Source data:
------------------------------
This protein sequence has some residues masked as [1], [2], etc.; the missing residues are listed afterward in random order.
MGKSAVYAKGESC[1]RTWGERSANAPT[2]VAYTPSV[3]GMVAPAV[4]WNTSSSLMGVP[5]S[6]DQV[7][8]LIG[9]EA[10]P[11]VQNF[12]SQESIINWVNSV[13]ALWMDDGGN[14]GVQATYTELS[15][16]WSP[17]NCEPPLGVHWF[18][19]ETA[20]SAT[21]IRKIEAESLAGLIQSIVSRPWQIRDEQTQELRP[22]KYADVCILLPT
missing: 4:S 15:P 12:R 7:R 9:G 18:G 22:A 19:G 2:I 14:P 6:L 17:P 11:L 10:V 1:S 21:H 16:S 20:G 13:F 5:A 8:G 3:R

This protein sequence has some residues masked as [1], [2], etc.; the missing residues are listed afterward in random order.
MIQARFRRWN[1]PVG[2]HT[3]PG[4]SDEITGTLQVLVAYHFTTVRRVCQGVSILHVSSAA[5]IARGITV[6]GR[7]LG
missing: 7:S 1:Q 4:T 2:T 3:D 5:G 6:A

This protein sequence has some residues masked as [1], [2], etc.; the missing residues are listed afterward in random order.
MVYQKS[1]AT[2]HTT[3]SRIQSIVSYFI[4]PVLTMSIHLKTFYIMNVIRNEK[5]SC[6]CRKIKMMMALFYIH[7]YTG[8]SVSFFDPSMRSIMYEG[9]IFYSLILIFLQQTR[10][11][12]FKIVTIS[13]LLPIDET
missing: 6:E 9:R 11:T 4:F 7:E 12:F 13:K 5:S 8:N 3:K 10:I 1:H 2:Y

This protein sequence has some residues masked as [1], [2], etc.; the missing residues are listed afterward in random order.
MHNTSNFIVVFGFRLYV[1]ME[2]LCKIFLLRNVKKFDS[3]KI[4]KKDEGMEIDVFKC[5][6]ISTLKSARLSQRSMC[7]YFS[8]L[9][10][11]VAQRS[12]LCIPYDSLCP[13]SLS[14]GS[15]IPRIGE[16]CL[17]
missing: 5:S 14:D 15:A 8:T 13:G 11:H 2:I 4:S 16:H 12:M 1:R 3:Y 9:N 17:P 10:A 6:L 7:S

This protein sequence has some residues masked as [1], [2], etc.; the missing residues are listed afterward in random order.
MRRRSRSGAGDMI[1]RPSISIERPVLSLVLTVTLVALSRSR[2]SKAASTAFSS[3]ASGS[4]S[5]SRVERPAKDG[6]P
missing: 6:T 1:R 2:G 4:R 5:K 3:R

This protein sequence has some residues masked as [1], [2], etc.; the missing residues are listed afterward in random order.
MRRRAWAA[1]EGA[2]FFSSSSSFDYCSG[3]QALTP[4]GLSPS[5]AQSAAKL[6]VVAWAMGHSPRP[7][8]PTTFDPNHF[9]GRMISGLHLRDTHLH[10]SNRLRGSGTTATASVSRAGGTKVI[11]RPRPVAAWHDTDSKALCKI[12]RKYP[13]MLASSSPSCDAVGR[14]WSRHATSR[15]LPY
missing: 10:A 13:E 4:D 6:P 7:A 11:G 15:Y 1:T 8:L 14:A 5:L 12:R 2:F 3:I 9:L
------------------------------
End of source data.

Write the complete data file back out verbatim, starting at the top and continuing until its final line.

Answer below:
This protein sequence has some residues masked as [1], [2], etc.; the missing residues are listed afterward in random order.
MGKSAVYAKGESC[1]RTWGERSANAPT[2]VAYTPSV[3]GMVAPAV[4]WNTSSSLMGVP[5]S[6]DQV[7][8]LIG[9]EA[10]P[11]VQNF[12]SQESIINWVNSV[13]ALWMDDGGN[14]GVQATYTELS[15][16]WSP[17]NCEPPLGVHWF[18][19]ETA[20]SAT[21]IRKIEAESLAGLIQSIVSRPWQIRDEQTQELRP[22]KYADVCILLPT
missing: 4:S 15:P 12:R 7:R 9:G 18:G 22:A 19:G 2:I 14:P 6:L 17:P 11:L 10:V 1:S 21:H 16:S 20:G 13:F 5:A 8:G 3:R

This protein sequence has some residues masked as [1], [2], etc.; the missing residues are listed afterward in random order.
MIQARFRRWN[1]PVG[2]HT[3]PG[4]SDEITGTLQVLVAYHFTTVRRVCQGVSILHVSSAA[5]IARGITV[6]GR[7]LG
missing: 7:S 1:Q 4:T 2:T 3:D 5:G 6:A

This protein sequence has some residues masked as [1], [2], etc.; the missing residues are listed afterward in random order.
MVYQKS[1]AT[2]HTT[3]SRIQSIVSYFI[4]PVLTMSIHLKTFYIMNVIRNEK[5]SC[6]CRKIKMMMALFYIH[7]YTG[8]SVSFFDPSMRSIMYEG[9]IFYSLILIFLQQTR[10][11][12]FKIVTIS[13]LLPIDET
missing: 6:E 9:R 11:T 4:F 7:E 12:F 13:K 5:S 8:N 3:K 10:I 1:H 2:Y

This protein sequence has some residues masked as [1], [2], etc.; the missing residues are listed afterward in random order.
MHNTSNFIVVFGFRLYV[1]ME[2]LCKIFLLRNVKKFDS[3]KI[4]KKDEGMEIDVFKC[5][6]ISTLKSARLSQRSMC[7]YFS[8]L[9][10][11]VAQRS[12]LCIPYDSLCP[13]SLS[14]GS[15]IPRIGE[16]CL[17]
missing: 5:S 14:D 15:A 8:T 13:G 11:H 2:I 4:S 16:H 12:M 1:R 3:Y 9:N 17:P 10:A 6:L 7:S

This protein sequence has some residues masked as [1], [2], etc.; the missing residues are listed afterward in random order.
MRRRSRSGAGDMI[1]RPSISIERPVLSLVLTVTLVALSRSR[2]SKAASTAFSS[3]ASGS[4]S[5]SRVERPAKDG[6]P
missing: 6:T 1:R 2:G 4:R 5:K 3:R

This protein sequence has some residues masked as [1], [2], etc.; the missing residues are listed afterward in random order.
MRRRAWAA[1]EGA[2]FFSSSSSFDYCSG[3]QALTP[4]GLSPS[5]AQSAAKL[6]VVAWAMGHSPRP[7][8]PTTFDPNHF[9]GRMISGLHLRDTHLH[10]SNRLRGSGTTATASVSRAGGTKVI[11]RPRPVAAWHDTDSKALCKI[12]RKYP[13]MLASSSPSCDAVGR[14]WSRHATSR[15]LPY
missing: 10:A 13:E 4:D 6:P 7:A 11:G 15:Y 1:T 8:L 14:A 5:L 12:R 2:F 3:I 9:L